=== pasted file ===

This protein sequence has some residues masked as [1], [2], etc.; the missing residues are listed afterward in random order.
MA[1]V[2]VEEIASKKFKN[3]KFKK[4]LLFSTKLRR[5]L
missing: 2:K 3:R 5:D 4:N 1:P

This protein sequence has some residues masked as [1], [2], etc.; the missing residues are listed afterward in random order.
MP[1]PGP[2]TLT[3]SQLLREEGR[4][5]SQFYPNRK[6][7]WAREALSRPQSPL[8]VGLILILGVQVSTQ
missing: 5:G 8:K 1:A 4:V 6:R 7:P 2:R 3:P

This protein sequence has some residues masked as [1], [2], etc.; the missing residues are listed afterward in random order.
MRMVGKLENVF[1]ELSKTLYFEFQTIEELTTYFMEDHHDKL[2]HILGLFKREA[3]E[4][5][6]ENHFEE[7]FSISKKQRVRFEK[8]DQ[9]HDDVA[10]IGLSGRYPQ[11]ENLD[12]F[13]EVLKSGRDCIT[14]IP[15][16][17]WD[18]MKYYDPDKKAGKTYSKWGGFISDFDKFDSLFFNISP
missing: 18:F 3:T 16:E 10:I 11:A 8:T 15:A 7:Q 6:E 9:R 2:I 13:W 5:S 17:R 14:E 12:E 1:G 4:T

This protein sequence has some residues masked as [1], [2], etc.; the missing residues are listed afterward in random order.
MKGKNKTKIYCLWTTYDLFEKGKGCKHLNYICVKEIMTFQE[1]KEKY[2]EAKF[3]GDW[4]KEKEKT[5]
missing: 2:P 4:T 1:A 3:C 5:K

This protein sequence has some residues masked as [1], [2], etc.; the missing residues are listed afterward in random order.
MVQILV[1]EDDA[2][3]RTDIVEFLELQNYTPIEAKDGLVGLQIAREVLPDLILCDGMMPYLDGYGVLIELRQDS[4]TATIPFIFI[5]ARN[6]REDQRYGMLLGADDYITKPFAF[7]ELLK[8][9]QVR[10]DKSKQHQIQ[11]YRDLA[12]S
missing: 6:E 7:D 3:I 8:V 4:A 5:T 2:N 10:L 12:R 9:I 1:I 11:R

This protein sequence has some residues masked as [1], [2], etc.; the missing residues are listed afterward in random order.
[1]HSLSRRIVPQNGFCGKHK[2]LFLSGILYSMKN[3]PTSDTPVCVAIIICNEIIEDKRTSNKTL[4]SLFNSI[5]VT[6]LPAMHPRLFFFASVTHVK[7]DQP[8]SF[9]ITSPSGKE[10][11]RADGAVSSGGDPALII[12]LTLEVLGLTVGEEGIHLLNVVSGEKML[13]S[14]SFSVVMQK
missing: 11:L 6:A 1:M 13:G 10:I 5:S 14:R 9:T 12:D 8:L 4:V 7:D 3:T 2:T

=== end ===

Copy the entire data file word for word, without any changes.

This protein sequence has some residues masked as [1], [2], etc.; the missing residues are listed afterward in random order.
MA[1]V[2]VEEIASKKFKN[3]KFKK[4]LLFSTKLRR[5]L
missing: 2:K 3:R 5:D 4:N 1:P

This protein sequence has some residues masked as [1], [2], etc.; the missing residues are listed afterward in random order.
MP[1]PGP[2]TLT[3]SQLLREEGR[4][5]SQFYPNRK[6][7]WAREALSRPQSPL[8]VGLILILGVQVSTQ
missing: 5:G 8:K 1:A 4:V 6:R 7:P 2:R 3:P

This protein sequence has some residues masked as [1], [2], etc.; the missing residues are listed afterward in random order.
MRMVGKLENVF[1]ELSKTLYFEFQTIEELTTYFMEDHHDKL[2]HILGLFKREA[3]E[4][5][6]ENHFEE[7]FSISKKQRVRFEK[8]DQ[9]HDDVA[10]IGLSGRYPQ[11]ENLD[12]F[13]EVLKSGRDCIT[14]IP[15][16][17]WD[18]MKYYDPDKKAGKTYSKWGGFISDFDKFDSLFFNISP
missing: 18:F 3:T 16:E 10:I 11:A 8:T 15:A 7:Q 6:E 9:R 2:I 13:W 5:S 17:R 14:E 12:E 1:G 4:T

This protein sequence has some residues masked as [1], [2], etc.; the missing residues are listed afterward in random order.
MKGKNKTKIYCLWTTYDLFEKGKGCKHLNYICVKEIMTFQE[1]KEKY[2]EAKF[3]GDW[4]KEKEKT[5]
missing: 2:P 4:T 1:A 3:C 5:K

This protein sequence has some residues masked as [1], [2], etc.; the missing residues are listed afterward in random order.
MVQILV[1]EDDA[2][3]RTDIVEFLELQNYTPIEAKDGLVGLQIAREVLPDLILCDGMMPYLDGYGVLIELRQDS[4]TATIPFIFI[5]ARN[6]REDQRYGMLLGADDYITKPFAF[7]ELLK[8][9]QVR[10]DKSKQHQIQ[11]YRDLA[12]S
missing: 6:E 7:D 3:I 8:V 4:A 5:T 2:N 10:L 12:R 9:I 1:I 11:R

This protein sequence has some residues masked as [1], [2], etc.; the missing residues are listed afterward in random order.
[1]HSLSRRIVPQNGFCGKHK[2]LFLSGILYSMKN[3]PTSDTPVCVAIIICNEIIEDKRTSNKTL[4]SLFNSI[5]VT[6]LPAMHPRLFFFASVTHVK[7]DQP[8]SF[9]ITSPSGKE[10][11]RADGAVSSGGDPALII[12]LTLEVLGLTVGEEGIHLLNVVSGEKML[13]S[14]SFSVVMQK
missing: 11:L 6:A 1:M 13:G 10:I 5:S 14:R 9:T 12:D 8:L 4:V 7:D 3:T 2:T